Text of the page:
R. Andrew Muller


On The Use And Misuse Of Input-Output Based Impact Analysis In Evaluation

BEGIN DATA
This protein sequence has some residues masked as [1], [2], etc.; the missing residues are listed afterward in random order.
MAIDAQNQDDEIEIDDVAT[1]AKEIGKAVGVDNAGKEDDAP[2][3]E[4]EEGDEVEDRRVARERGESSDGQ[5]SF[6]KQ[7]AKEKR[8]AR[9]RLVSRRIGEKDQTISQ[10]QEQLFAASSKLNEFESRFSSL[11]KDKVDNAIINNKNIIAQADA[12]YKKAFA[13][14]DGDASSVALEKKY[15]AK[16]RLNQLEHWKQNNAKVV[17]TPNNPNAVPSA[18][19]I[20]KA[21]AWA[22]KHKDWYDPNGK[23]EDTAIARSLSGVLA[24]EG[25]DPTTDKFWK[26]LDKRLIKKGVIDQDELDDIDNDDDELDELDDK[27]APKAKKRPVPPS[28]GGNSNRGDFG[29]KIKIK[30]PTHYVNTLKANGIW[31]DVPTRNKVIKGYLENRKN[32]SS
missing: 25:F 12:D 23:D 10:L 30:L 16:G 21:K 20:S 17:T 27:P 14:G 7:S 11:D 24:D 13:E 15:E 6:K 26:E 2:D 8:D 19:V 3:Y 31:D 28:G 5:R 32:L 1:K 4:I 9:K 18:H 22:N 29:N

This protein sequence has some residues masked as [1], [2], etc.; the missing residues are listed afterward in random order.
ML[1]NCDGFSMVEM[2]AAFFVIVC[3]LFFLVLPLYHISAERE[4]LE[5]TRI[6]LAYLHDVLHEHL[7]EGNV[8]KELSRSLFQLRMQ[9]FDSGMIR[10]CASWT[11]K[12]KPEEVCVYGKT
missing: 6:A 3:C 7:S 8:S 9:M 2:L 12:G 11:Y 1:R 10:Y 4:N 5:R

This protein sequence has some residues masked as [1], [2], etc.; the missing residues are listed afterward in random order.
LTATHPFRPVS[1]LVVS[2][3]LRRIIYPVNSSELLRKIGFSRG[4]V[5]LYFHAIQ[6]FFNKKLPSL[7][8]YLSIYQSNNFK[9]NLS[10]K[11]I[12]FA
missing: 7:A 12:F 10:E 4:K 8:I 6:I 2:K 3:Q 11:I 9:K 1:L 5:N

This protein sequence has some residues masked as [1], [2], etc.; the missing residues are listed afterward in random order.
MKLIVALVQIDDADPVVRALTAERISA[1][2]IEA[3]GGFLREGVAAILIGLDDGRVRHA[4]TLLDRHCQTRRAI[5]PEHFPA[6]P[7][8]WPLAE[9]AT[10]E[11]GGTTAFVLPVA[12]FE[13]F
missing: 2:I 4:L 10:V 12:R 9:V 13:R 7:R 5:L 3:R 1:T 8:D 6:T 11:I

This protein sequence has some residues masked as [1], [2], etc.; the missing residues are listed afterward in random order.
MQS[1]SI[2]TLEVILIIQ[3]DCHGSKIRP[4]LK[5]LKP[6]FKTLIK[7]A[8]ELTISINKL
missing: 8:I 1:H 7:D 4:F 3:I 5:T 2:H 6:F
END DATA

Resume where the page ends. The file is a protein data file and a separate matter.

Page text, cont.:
Estimates of ecc activity generated and jobs created that are derived using input-output analysis are often presented in program evaluations and confused with the benefits of the resulting from the program. Two such cases are presented as examples. We argue that for two main reasons this type of analysis constitutes a misuse of input-output analysis. First, input-output estimates generated using the Keynesian closed versions of models are biased upwards because they ignore the price and financial feedbacks that tend to reduce multipliers in macroecc models. Second, and more important, it is inappropriate to consider induced effects resulting from a particular program in isolation, because such effects can only be properly considered in the aggregate at the level of overall stabilization policy. In this paper we contend that cost-benefit analysis, with its assumption of full employment, is the most appropriate tool for analyzing the benefits resulting from particular programs. Input-output analysis should be confined to providing estimates of the industrial or regional breakdown of the direct impact of a program or of the employment impacts of program spending. It should not be sed to generate Keynesian multipliers.